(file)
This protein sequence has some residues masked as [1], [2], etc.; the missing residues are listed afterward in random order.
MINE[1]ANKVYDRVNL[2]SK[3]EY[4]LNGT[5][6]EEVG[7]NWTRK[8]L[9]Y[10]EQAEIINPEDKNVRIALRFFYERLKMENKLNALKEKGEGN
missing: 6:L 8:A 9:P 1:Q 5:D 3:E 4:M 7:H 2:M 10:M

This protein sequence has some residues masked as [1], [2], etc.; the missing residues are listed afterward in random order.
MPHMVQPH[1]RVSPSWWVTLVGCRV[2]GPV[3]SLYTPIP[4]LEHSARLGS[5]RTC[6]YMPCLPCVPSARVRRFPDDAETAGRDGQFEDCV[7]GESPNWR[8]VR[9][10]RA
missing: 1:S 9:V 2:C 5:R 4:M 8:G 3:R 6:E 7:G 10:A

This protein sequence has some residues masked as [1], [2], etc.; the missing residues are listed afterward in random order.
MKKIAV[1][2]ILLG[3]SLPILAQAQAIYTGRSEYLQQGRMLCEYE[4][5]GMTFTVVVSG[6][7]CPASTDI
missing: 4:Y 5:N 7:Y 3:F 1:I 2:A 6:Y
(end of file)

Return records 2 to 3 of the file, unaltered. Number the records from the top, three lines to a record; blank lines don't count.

This protein sequence has some residues masked as [1], [2], etc.; the missing residues are listed afterward in random order.
MPHMVQPH[1]RVSPSWWVTLVGCRV[2]GPV[3]SLYTPIP[4]LEHSARLGS[5]RTC[6]YMPCLPCVPSARVRRFPDDAETAGRDGQFEDCV[7]GESPNWR[8]VR[9][10]RA
missing: 1:S 9:V 2:C 5:R 4:M 8:G 3:R 6:E 7:G 10:A

This protein sequence has some residues masked as [1], [2], etc.; the missing residues are listed afterward in random order.
MKKIAV[1][2]ILLG[3]SLPILAQAQAIYTGRSEYLQQGRMLCEYE[4][5]GMTFTVVVSG[6][7]CPASTDI
missing: 4:Y 5:N 7:Y 3:F 1:I 2:A 6:Y